In fact, the “Takeover of schools Validation Decree” of 1977, which still remains in force, states that, “the hold of government on those schools has afforded the government to be able to provide sustained education to the mass majority of the Nigerian public at an affordable cost, without RELIGIOUS DISCRIMINATION AND BIAS”.
What this means is that there are no Christian or Muslim schools in Osun. There are only PUBLIC schools. The government back in 1976 resolved to keep the names given by the missionaries. That is why you have public schools bearing names such as Ede Muslim Grammar School, Baptist High School, Adeeke, Iwo, etc. The schools may bear religious names, but they belong to the government/public. It is being financed with public funds. Most of the schools now wear new look,with modern learning equipment paid for by ALL citizens of Osun, which include Christians, Muslims, Traditional Worshippers, Agnostic and Atheists alike.
Therefore, the schools the Christians are laying claim to are government schools. They were acquired from diverse sources; religious, individuals, communities, groups, etc in 1975. That is, 41 years ago. But for the five students of Baptist High School, Adeeke, Iwo, many Christian pupils in Osun ignored the CAN leadership, toeing the path of decorum and civility. In truth, the school where the orchestrated drama took place housed three schools with combined population of about 3000 students and we saw no other student wear unapproved garments to school.
Even though Ogbeni had reiterated his stand on the matter, when he said at an event earlier this week that, “It is not the business of any government, through the schools, to lead a child in a particular religious direction. That will be for parents and religious institutions, in private capacity, until the child is grown enough to make a decision on religion.
He said, “The government cannot support or be seen to be supporting a particular religion. The government is a democracy, not a theocracy. I believe also that parents and society should complement the government in shaping the minds of the pupils to be receptive to knowledge and godly character formation; to be sensitive to the need of others, the plurality of our society and the imperative of mutual toleration. They should also be brought up to be team players, even when in a competitive environment. It amounts to subversion of the educational needs of a child for them to be drawn into and used for political purposes.”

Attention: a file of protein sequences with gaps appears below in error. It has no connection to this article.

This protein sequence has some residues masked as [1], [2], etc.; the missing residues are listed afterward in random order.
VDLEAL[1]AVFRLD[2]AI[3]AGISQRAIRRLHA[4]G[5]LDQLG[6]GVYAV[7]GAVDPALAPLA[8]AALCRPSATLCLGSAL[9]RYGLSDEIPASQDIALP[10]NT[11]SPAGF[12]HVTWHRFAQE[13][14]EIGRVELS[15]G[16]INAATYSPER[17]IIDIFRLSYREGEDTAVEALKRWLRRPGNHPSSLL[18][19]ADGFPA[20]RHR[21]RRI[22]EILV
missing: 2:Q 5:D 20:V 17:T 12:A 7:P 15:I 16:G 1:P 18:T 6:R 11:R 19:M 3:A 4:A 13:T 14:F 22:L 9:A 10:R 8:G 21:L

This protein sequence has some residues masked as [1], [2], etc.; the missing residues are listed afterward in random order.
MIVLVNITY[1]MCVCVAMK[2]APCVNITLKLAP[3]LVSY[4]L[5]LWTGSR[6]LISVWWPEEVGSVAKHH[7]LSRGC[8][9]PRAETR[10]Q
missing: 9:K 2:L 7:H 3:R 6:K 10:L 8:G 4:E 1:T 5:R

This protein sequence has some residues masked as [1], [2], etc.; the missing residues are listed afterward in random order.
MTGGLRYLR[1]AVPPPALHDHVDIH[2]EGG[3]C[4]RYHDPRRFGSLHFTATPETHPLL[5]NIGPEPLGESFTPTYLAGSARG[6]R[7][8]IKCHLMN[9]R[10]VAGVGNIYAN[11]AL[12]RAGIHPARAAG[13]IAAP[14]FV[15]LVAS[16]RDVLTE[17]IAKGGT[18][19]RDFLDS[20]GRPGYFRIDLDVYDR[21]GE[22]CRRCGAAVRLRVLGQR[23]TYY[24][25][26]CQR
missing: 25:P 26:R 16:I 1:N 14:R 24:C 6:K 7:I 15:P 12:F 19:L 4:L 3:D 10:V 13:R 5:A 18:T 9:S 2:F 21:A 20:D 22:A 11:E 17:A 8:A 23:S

Despite this reassurance from the state governor, CAN went ahead to carry out its provocative threat. Going forward, the motives of the CAN leaders in Osun must be questioned. In whose interest are they acting? For most part, CAN played and is still playing the role of government opposition rather than a pious body meant to instill morals and discipline on many of its followers who look up to it for leadership. A body like CAN ought to at ALL times, promote peace and harmony, rather than seek through the back door, what it could have easily achieved in a court of law.
Thank God other citizens did not take laws into their hands. Imagine if the traditional worshippers – many of whom are in abundance in Osun – decide to start wearing traditional robes such as Bante, Ifunpa, Ofi, etc. Or imagine for a minute, adherents of Osun religion begin demanding wearing of white uniforms only, with white beads to school? Or, children of Sango worshippers, in another instance, insist on wearing red caps to school, with earrings in the ears of their boys?
Muslims have been wearing Hijab to schools since God knows when. As a Christian, it doesn’t hinder my faith or ability to learn. If the CAN leadership has a problem with it, they should approach the law courts, rather than embark on actions that could cause disaffection amongst the peace loving people of Osun.
Ileowo Kikiowo is the Chief Strategist at Revamp Media.